Chester board picks bridge option, sets bond warning, seeks citizens for town manager search

By Shawn Cunningham
© 2019 Telegraph Publishing LLC

Last Wednesday, the Chester Select Board made decisions on some issues it has talked about for several meetings, including the amount of the bond for the proposed emergency services building and which of five alternatives it would choose for the replacement of bridges along Route 103 north.

Perhaps the most difficult and emotional question was selecting the bridge alternative. One option would involve a future expenditure to rebuild the Palmer Road bridge while the other would involve a contested condemnation process — the taking of resident’s property and routing road traffic through their dooryard.

Jewitt Road resident Amy Mosher reads a letter to the board while neighbors Lisa Kaiman and Dick Jewitt (right) listen. Photos by Shawn Cunningham

VTrans had given the town five alternatives for replacing the Thompson Road bridge and had recommended Option 5, which would would have placed a new bridge between the existing Thompson and Jewitt Road bridges, and demolished those bridges as well as the Palmer Road bridge. That option cuts off access to the former Goodrich property now owned by Lisa Kaiman and would require taking land from Amy and Brian Mosher to build an extension to Jewitt Road. The Moshers’ property is on the state’s historic register and is thus afforded a degree of protection from condemnation.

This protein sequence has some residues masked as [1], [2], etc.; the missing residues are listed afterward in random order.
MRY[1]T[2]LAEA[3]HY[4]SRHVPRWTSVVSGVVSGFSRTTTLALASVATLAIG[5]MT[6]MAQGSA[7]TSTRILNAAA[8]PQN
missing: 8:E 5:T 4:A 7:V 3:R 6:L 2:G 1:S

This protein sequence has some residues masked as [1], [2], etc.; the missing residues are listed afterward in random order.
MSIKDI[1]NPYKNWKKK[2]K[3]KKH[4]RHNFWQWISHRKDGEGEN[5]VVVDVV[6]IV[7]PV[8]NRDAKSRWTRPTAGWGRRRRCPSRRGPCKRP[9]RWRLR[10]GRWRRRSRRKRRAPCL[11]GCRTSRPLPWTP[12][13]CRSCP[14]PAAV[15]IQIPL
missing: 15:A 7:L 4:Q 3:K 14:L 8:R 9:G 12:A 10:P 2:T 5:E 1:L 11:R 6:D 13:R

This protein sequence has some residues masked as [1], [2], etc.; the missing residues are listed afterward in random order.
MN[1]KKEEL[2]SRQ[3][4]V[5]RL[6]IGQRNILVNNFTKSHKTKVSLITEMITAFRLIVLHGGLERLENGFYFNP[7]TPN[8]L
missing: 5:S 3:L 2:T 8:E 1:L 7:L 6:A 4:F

Option 4 would still replace the Thompson and Jewitt Road bridges with one between them but leave the Palmer bridge in place. That bridge is in poor condition and cannot support emergency equipment, fuel deliveries or other heavy vehicles and would need to be repaired – at least temporarily – before winter.

And since construction for any of the VTrans plans would be several years off, the board authorized spending $89,000 on stopgap repairs at its Sept. 9 meeting. While the bridge only serves one home, the board was reminded by Dick Jewitt that Palmer Road is a public road and the town is obliged to maintain access over it.

Board chair Arne Jonynas noted the high bar to reach when taking private property

According to VTrans, a long-term fix of the Palmer bridge would cost upward of $1.2 million. But, noting that its abutments were sound, Cold River Bridges estimated a replacement would come in at around $400,000. This left the board with the choice of what could be a lengthy and possibly unsuccessful eminent domain action or repairing the Palmer bridge and planning for its replacement.

Board chair Arne Jonynas noted the difficulty of taking property. “It’s a high bar to pass when you are going to condemn someone’s land,” said Jonynas.

Noting that the Palmer bridge’s entrance onto Route 103 was not as safe as the state’s proposed new bridge, board member Heather Chase encouraged the board to be “visionary.”

Board member Lee Gustafson agreed that the sightlines were not ideal but said they should be adequate. “We’re not just talking about the money here but the impact of the town going through with condemnation on the reputation of the town.”